Showcase Sep-Nov 2014 - page 58

Out of this World
Sarah Hicks
principal conductor
of the Minnesota
Orchestra’s Live at
Orchestra Hall concert
series, of which this
season’s highlights
include a staging
of Rodgers and
concerts with trumpeters
Chris Botti and Charles
Lazarus, and screenings
of the films
Singin’ in the Rain
Disney’s Fantasia
the scores performed live. She also conducts the Inside the
Classics series, which returns to Orchestra Hall in March
2015. During the 2014-15 season she makes return visits to
the San Francisco Symphony, Detroit Symphony and Alabama
Symphony, and she debuts with the Santa Fe Symphony, Tokyo
Philharmonic, Edmonton Symphony, New Jersey Symphony,
Nagoya Philharmonic and Kansai Philharmonic. In 2011
she toured with British rock icon Sting, leading 31 concerts
over two months in venues throughout Europe. For more
information, visit
Christopher Lloyd
known to many as the eccentric
inventor Emmett “Doc” Brown
in the
Back to the Future
trilogy, has won legions of fans
for his appearances on stage,
television and cinema. Since
starting his career in theater, he
has played roles in more than
200 plays, including a star turn
that earned him a
Drama Desk Award, as well as
performances from Broadway
Shakespeare in the Park
. His television appearances include
a two-year run as Jim Ignatowski on
, for which he won
two Emmy Awards, and a guest appearance in
Road to Avonlea
that earned him another Emmy. He has been seen on the silver
screen in such films as
One Flew Over the Cuckoo’s Nest
to Do in Denver When You’re Dead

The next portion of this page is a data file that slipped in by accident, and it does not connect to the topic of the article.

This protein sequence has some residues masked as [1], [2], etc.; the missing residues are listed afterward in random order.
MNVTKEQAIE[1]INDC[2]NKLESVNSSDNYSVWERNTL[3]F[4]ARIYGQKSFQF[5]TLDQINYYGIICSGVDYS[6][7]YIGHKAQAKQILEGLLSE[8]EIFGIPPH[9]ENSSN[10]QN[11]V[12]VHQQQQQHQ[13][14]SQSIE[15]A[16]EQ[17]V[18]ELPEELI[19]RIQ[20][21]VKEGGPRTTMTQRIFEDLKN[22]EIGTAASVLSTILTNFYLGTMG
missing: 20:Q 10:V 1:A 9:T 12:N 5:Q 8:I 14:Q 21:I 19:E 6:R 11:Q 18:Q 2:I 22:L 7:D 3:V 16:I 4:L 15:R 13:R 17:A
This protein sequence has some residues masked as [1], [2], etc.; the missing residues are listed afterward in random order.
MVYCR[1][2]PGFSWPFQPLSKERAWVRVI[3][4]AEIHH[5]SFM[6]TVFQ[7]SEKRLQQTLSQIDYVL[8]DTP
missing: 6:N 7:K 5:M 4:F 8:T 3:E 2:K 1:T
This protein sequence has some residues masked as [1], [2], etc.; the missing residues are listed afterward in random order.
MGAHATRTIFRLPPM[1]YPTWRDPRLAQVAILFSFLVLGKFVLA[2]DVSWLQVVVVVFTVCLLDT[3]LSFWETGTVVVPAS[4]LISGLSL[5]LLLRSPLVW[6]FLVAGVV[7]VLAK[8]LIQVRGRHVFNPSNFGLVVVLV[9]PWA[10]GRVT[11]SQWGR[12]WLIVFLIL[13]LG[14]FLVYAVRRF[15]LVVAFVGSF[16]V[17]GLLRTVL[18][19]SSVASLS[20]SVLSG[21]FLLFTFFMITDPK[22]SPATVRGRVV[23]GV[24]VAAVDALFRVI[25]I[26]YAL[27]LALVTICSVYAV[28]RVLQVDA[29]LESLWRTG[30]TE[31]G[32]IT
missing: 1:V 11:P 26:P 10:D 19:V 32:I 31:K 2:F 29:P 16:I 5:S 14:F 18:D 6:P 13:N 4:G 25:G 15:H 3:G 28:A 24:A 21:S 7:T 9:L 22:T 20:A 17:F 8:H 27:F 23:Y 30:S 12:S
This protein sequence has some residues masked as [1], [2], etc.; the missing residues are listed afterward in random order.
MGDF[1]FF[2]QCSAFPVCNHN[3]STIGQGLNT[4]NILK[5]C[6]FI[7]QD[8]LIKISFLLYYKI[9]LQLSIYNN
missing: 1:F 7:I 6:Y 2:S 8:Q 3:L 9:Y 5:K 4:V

Eight Men Out
The Addams
Angels in the Outfield
Star Trek III: The Search for
Who Framed Roger Rabbit?
The mysteries of the universe have inspired artists as long as anyone can remember.
French impressionist Claude Debussy suggested the delicate beauty of moonlight
Clair de lune
(1890), while English composer Gustav Holst painted a large-scale
orchestral portrait of the solar system in
The Planets
(1918), whose colorful subtitles
(Mars, the Bringer of War, Mercury, the Winged Messenger, Jupiter, the Bringer of
Jollity) indicate a fascination with astrology as much as astronomy.
Filmmakers—equally captivated by the heavens, the possibilities of space
exploration, and intelligent life beyond our planet—have used music in remarkably
different, but often highly effective, ways. Stanley Kubrick’s landmark science-fiction
2001: A Space Odyssey
(1968) drew upon existing classical works including the
triumphant opening of Richard Strauss’ tone poem
Also Sprach Zarathustra
and the graceful
On the Beautiful Blue Danube
waltz (1867) by Johann Strauss, Jr.
Television producer Gene Roddenberry’s optimistic vision of the future spawned
(1966), which eventually launched a series of films and four more TV shows,
all scored with gusto by such talented orchestral composers as Alexander Courage,
Jerry Goldsmith, Dennis McCarthy and Jay Chattaway. Oscar winner John Williams,
meanwhile, became Hollywood’s resident science fiction composer with the complex
music of
Close Encounters of the Third Kind
(1977), the thrilling sounds of no fewer
than six
Star Wars
movies (1977 to 2005, with another currently in the works) and
the magical
E.T., the Extra-Terrestrial
This music has become the soundtrack of an entire generation of listeners—music of
imagination, excitement and adventure.
Program Note by
Jon Burlingame
of this
This concert includes film footage by astronomer and visual artist José Francisco Salgado, Ph.D., including visuals from NASA.
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